I have a northland that did not fair well through the mild winter and late spring freezes. All my others have berries on them, but the northland seems to be suspended in time.
    Its now June and the northland looks like it is still may. No visible damage, green canes, small immature leaves that don’t look dead but are not growing, like it went dormant mid bud cycle.

    Can I prune all of the canes down to the ground and revive my plant or is it a lost cause?

    • I would not recommend pruning this late in the season. Instead, I would fertilize the plant with an acid-specific granular fertilizer within the next week or two. Wait to prune until late next winter. Most fruiting trees and shrubs have “off” years every now and then where they don’t produce at all. It’s a rest period of sorts. I’d just let your Northland blueberry have the year off. 🙂

  15. Debi says:

    Hi, I have two “Pink Icing” Blueberries that are 6 years old. The bushes are about 50 feet apart. I’m embarrassed to admit that I have never pruned them (shame on me!). One of the blueberries is doing well and has berries on it. The other one has no berries but lots of growth. Should I wait until March 2021 to prune (I live in Zone 8)? Can I prune out the dead branches now? Thanks!

  16. Chandana says:

    Thanks for the tutorial.

    We planted few root bound ‘bluecrop’ with few ‘elliott’ plans. Bluecrop plants are about 2 feet height and has handful of fruits and Elliots are 1.5 feet and has no fruits. We planted them yesterday. I am wondering how do we go about pruning and preparing them for future. Thanks.

  17. Yolanda Wilderman says:

    I have several varities of blueberry plants all about 6 to 10 years old. They do produce large berries each year but the berries tend to form on the new small twiggy branches close to the bottom of the bush rather then the larger older thicker branches. Some of the branches are so low on the bush that the berries sit on the ground. Did we prune the shubs incorrectly for this to happen?

    • Younger branches tend to produce more fruit. To encourage more new young branches, prune out the biggest, oldest branches all the way down to the ground in late winter. Poor pruning sounds like it may be the culprit, but it’s certainly not too late to fix.

  18. Beverly says:

    This is a great tutorial. Thank you so much!
    My question might sound like a “no brainer” question, but in February or early March, when there is no growth on the branches, how does one differentiate between dead branches and live branches?

    • Live branches will be flexible when you bend them, and when you scratch off a little of the bark with your thumbnail, there will be green underneath. Dead stems snap when you bed them, and they’ll be brown just under their bark.

  19. Martha says:

    I have not gotten to prune my blueberry bushes the past two years. They are 5 years old. They have grown very tall and produced a tremendous amount of fruit this year, though the fruit was a little small. The branches are bent over due to the weight of the fruit and have taken over the front of my house. The fruit is almost done producing. Can I trim the top of the branches when I’m done picking and then prune them at the end of winter?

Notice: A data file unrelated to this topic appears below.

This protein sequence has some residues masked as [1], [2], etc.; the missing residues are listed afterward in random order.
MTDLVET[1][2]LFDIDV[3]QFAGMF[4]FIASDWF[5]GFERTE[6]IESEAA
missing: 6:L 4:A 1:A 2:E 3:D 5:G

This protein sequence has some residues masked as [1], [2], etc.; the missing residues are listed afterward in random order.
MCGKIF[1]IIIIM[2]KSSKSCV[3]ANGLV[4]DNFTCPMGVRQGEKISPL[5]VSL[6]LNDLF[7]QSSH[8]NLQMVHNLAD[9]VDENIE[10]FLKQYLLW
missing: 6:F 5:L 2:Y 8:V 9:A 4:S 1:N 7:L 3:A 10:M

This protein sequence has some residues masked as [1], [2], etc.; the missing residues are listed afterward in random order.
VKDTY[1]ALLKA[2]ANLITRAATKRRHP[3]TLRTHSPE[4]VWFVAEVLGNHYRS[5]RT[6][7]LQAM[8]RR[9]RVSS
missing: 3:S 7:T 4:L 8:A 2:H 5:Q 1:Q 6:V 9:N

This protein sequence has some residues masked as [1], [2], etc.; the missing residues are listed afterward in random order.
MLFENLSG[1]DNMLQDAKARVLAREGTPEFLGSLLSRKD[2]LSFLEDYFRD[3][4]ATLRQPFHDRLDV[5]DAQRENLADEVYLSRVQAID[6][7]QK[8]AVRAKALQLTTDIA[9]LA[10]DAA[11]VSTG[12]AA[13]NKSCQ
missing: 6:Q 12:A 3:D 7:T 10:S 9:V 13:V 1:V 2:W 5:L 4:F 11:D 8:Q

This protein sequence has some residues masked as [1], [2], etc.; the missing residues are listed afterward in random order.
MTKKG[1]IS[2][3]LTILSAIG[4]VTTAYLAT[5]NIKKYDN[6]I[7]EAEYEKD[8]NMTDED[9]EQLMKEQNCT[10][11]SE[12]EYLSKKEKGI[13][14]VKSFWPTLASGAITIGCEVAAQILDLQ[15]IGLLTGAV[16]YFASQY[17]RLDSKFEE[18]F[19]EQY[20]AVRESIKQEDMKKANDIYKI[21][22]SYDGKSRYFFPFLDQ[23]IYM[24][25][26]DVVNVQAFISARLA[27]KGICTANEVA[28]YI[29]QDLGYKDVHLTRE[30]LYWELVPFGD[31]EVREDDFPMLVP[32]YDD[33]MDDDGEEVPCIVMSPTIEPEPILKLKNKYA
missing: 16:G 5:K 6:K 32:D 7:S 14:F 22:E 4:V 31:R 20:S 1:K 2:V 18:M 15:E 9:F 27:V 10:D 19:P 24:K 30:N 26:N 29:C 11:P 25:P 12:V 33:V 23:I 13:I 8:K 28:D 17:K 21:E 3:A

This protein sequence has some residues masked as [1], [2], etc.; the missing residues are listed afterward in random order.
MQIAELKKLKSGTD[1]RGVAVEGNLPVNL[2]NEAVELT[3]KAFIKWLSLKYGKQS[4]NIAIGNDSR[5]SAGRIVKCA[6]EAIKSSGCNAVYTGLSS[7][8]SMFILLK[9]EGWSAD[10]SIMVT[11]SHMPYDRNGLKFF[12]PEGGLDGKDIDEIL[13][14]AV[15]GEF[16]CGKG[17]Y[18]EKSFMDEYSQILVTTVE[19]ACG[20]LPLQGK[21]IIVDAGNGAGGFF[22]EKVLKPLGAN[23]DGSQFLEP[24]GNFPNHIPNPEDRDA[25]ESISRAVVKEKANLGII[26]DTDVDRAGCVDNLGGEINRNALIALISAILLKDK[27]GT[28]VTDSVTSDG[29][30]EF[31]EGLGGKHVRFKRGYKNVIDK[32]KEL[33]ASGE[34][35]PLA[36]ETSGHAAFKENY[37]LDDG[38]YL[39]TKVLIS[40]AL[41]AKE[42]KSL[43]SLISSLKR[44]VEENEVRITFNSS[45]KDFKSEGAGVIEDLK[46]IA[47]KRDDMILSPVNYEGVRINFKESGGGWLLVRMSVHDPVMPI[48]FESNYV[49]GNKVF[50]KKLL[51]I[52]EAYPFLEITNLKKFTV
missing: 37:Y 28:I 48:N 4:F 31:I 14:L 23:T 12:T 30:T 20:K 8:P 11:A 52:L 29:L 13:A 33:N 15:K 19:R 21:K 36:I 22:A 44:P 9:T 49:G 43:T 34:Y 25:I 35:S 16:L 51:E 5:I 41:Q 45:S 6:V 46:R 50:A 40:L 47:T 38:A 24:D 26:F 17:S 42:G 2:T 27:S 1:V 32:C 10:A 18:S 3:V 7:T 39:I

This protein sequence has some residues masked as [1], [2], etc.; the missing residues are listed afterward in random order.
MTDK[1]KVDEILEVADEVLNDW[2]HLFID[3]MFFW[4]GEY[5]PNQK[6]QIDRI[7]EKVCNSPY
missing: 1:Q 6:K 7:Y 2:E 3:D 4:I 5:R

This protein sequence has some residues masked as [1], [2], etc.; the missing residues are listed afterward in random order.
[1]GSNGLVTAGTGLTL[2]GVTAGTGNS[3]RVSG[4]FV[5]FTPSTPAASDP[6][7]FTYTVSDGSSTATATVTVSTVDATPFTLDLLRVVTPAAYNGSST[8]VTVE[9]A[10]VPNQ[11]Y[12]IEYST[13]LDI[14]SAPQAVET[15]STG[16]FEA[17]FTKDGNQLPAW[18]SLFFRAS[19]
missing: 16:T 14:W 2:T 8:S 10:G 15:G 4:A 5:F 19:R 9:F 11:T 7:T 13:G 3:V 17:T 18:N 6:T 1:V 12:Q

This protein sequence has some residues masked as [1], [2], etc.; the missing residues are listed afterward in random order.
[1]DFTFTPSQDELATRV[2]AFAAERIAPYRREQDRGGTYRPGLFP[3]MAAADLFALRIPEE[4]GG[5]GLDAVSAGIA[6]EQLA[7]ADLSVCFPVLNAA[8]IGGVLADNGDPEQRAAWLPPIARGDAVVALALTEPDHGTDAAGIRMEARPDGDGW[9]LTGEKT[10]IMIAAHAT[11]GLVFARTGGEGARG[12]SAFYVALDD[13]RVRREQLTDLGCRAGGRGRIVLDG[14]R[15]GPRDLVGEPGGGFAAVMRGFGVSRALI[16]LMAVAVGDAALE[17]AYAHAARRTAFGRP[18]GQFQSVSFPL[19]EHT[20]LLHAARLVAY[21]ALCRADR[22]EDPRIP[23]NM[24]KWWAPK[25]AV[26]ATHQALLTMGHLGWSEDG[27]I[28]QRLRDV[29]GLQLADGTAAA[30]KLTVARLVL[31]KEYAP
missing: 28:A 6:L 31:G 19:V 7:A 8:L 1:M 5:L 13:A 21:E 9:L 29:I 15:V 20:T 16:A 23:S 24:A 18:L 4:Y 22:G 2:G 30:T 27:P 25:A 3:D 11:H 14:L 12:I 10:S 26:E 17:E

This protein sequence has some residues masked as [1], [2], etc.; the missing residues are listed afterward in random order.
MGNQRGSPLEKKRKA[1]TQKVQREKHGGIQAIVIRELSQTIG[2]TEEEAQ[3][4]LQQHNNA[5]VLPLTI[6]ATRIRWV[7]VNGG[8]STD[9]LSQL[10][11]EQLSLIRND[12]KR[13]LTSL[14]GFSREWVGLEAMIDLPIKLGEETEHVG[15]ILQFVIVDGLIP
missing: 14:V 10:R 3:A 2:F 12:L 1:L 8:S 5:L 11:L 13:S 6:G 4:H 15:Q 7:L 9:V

20. Ray Sutera says:

    I’ve got four blueberry plants (I’ve forgotten the names of the varieties) in my tiny back yard, probably planted too closely and not pruned well, and I also have exposed roots underneath the plants and there is a clumpy moss all around. Production was pretty good until last year but not anymore. Is this related to not having pruned properly? Thanks in advance.

    • It could be due to poor pruning, but it could also be due to other factors, such as late freezes, improper soil pH, or infertile soil. I would get a soil test to check for pH and nutrient levels and begin to prune properly as well.

  21. Sue says:

    Great advice. I love in Texas and have planted three blueberry bushes this year. Legacy, Climax, and Tifblue.

  22. Anne Ouellette says:

    I have 6 blueberry bushes that are about 6 years old. They have grown to about 7 feet tall. I have done some pruning but not every year as I should have. Even still, I get a good harvest from them. I want to transplant them to another area in my garden. It’s mid October now, can I prune them now and then transplant them in January or should I do the pruning and transplanting at the same time? What advice do you have in the transplanting? You recommend using HolyTone as a fertilizer. Which Holy Tone do you recommend?

    • I would move them now and then prune them in late winter. And there is only one HollyTone fertilizer. It’s a granular fertilizer available at garden centers for acid-loving plants like blueberries.

  23. John Pagano says:

    I get these little cluster mini bushes on my plants that seem to be brittle. Should I cut them out? Will they have berries? Also chipmunks or squirrels ransacked my berries this year. Any suggestions.

    • I’m not sure what you mean by “little cluster mini bushes”, but if the growth seems distorted, then yes, I would advise cutting it out using a clean, sharp pair of pruners. We have trouble with squirrels in our berry patch, too. I have a live trap from hav-a-heart that I set to trap the squirrel and relocate. Make sure you follow your regional laws, though. Some areas allow you to trap nuisance animals while others do not.